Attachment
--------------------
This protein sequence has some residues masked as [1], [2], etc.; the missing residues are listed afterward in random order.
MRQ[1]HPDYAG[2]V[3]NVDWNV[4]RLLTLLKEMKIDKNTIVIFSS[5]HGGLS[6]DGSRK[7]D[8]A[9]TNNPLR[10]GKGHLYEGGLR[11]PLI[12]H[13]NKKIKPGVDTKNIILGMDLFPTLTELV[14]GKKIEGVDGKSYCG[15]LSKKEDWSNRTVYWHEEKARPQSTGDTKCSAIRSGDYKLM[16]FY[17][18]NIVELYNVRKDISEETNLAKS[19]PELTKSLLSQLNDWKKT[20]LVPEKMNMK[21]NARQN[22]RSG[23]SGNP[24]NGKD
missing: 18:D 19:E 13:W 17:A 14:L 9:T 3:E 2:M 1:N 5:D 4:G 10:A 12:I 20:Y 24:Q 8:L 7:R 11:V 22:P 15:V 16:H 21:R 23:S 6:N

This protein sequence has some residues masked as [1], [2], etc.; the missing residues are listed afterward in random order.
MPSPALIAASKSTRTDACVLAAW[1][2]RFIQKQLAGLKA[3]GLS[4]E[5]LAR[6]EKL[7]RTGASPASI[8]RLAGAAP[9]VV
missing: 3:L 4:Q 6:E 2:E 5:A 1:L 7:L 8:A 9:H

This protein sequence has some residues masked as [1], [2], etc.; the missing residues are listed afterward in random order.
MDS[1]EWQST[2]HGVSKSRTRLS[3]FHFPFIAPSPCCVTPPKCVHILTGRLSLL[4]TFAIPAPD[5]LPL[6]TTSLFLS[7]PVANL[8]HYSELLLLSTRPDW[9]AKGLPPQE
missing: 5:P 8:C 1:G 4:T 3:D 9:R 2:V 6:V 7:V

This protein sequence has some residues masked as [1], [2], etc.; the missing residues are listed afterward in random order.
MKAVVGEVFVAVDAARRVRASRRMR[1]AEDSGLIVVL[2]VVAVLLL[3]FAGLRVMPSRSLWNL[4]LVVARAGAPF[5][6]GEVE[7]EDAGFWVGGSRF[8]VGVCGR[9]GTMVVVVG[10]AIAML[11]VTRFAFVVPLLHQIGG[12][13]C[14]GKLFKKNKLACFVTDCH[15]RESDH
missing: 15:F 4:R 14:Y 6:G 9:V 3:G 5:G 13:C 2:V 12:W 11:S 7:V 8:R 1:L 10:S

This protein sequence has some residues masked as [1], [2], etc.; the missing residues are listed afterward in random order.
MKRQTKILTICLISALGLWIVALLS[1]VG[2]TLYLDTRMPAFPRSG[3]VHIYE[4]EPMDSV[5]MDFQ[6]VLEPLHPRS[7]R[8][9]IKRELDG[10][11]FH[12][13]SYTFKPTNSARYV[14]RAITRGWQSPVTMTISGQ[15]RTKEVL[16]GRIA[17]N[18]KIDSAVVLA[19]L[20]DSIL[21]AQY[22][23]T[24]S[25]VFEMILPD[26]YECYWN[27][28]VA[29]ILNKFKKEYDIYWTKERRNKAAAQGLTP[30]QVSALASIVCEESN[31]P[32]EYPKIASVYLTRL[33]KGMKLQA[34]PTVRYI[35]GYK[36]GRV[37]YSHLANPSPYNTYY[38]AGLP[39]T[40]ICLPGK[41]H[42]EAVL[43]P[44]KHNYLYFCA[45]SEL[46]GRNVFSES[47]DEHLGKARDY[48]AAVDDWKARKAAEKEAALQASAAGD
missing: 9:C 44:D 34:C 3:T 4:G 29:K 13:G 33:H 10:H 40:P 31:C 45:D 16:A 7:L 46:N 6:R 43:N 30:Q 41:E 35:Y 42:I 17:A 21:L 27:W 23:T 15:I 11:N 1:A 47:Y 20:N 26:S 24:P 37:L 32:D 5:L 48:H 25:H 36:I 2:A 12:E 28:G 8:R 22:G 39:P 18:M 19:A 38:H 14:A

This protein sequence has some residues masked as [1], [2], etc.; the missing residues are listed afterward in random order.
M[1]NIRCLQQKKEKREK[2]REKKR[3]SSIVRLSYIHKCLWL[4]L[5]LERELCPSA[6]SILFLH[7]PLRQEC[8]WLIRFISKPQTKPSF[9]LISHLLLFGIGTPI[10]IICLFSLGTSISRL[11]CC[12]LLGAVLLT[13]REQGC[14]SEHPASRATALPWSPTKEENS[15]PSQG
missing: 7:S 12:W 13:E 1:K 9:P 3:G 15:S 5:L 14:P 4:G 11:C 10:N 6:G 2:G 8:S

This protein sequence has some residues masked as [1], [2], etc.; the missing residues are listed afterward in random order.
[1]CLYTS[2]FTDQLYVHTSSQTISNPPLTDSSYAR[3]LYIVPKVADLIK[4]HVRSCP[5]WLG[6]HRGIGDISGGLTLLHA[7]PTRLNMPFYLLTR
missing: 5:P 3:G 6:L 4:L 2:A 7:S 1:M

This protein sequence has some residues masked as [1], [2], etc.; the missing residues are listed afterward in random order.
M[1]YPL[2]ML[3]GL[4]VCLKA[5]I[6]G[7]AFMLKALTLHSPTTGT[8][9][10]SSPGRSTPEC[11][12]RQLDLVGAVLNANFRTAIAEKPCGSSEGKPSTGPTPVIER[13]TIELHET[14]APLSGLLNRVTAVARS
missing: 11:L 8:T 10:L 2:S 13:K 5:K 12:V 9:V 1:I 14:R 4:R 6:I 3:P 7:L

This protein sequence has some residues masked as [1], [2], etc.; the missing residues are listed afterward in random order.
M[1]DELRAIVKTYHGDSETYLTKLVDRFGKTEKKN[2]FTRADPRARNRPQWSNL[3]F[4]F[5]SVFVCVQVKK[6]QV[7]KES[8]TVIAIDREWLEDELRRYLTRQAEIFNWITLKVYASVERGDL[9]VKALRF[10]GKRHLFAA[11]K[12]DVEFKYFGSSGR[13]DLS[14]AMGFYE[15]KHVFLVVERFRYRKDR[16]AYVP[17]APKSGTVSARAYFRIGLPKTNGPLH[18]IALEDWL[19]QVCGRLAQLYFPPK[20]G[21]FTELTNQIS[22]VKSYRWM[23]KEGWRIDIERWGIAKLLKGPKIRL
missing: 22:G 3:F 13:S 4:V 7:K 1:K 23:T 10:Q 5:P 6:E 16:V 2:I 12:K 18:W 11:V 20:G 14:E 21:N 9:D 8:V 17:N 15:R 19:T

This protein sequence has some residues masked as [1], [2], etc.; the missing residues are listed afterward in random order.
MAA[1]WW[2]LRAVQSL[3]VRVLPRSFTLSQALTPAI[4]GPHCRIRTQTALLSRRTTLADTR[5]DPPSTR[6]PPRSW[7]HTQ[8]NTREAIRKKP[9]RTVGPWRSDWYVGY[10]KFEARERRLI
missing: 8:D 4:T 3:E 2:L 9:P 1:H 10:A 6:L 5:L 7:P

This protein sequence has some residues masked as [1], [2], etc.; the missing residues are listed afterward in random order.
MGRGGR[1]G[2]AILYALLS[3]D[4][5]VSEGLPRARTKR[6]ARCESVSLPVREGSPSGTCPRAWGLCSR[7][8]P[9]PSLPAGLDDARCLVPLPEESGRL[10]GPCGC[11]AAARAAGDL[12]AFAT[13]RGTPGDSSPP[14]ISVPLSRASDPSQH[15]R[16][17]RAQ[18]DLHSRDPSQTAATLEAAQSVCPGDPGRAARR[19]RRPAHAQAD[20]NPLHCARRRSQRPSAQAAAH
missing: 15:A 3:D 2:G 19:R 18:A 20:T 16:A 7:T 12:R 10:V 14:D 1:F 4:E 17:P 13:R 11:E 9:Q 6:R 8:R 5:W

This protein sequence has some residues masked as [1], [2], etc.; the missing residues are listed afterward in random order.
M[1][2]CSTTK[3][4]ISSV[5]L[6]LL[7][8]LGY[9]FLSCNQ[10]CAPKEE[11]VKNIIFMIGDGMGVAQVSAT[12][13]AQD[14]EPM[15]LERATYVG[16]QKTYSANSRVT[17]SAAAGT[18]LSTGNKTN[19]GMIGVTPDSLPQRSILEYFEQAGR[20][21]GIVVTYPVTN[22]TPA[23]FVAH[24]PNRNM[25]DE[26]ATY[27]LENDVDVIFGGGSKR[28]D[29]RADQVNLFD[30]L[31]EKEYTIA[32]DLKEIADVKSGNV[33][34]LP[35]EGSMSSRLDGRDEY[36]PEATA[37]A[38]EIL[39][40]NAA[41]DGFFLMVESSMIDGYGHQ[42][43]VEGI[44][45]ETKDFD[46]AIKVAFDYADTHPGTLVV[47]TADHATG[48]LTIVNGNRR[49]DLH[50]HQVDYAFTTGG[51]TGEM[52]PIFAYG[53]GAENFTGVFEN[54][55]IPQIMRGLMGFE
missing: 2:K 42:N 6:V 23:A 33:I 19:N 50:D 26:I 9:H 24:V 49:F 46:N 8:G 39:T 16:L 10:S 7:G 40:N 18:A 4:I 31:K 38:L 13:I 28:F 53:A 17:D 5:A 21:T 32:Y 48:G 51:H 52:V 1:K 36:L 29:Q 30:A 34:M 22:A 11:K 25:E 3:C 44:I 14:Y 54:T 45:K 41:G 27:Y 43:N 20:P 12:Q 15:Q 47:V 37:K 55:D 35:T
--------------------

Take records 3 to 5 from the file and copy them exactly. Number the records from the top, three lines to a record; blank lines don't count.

This protein sequence has some residues masked as [1], [2], etc.; the missing residues are listed afterward in random order.
MDS[1]EWQST[2]HGVSKSRTRLS[3]FHFPFIAPSPCCVTPPKCVHILTGRLSLL[4]TFAIPAPD[5]LPL[6]TTSLFLS[7]PVANL[8]HYSELLLLSTRPDW[9]AKGLPPQE
missing: 5:P 8:C 1:G 4:T 3:D 9:R 2:V 6:V 7:V

This protein sequence has some residues masked as [1], [2], etc.; the missing residues are listed afterward in random order.
MKAVVGEVFVAVDAARRVRASRRMR[1]AEDSGLIVVL[2]VVAVLLL[3]FAGLRVMPSRSLWNL[4]LVVARAGAPF[5][6]GEVE[7]EDAGFWVGGSRF[8]VGVCGR[9]GTMVVVVG[10]AIAML[11]VTRFAFVVPLLHQIGG[12][13]C[14]GKLFKKNKLACFVTDCH[15]RESDH
missing: 15:F 4:R 14:Y 6:G 9:V 3:G 5:G 13:C 2:V 12:W 11:S 7:V 8:R 1:L 10:S

This protein sequence has some residues masked as [1], [2], etc.; the missing residues are listed afterward in random order.
MKRQTKILTICLISALGLWIVALLS[1]VG[2]TLYLDTRMPAFPRSG[3]VHIYE[4]EPMDSV[5]MDFQ[6]VLEPLHPRS[7]R[8][9]IKRELDG[10][11]FH[12][13]SYTFKPTNSARYV[14]RAITRGWQSPVTMTISGQ[15]RTKEVL[16]GRIA[17]N[18]KIDSAVVLA[19]L[20]DSIL[21]AQY[22][23]T[24]S[25]VFEMILPD[26]YECYWN[27][28]VA[29]ILNKFKKEYDIYWTKERRNKAAAQGLTP[30]QVSALASIVCEESN[31]P[32]EYPKIASVYLTRL[33]KGMKLQA[34]PTVRYI[35]GYK[36]GRV[37]YSHLANPSPYNTYY[38]AGLP[39]T[40]ICLPGK[41]H[42]EAVL[43]P[44]KHNYLYFCA[45]SEL[46]GRNVFSES[47]DEHLGKARDY[48]AAVDDWKARKAAEKEAALQASAAGD
missing: 9:C 44:D 34:C 3:T 4:G 29:K 13:G 33:H 10:H 40:P 31:C 45:D 16:A 7:L 46:N 6:R 43:N 30:Q 41:E 35:Y 42:I 17:A 21:L 27:W 23:T 15:I 11:N 1:A 47:Y 20:N 26:S 24:P 37:L 32:D 5:L 48:H 25:H 36:I 2:A 12:E 28:G 8:R 22:G 39:P 18:M 19:A 38:H 14:A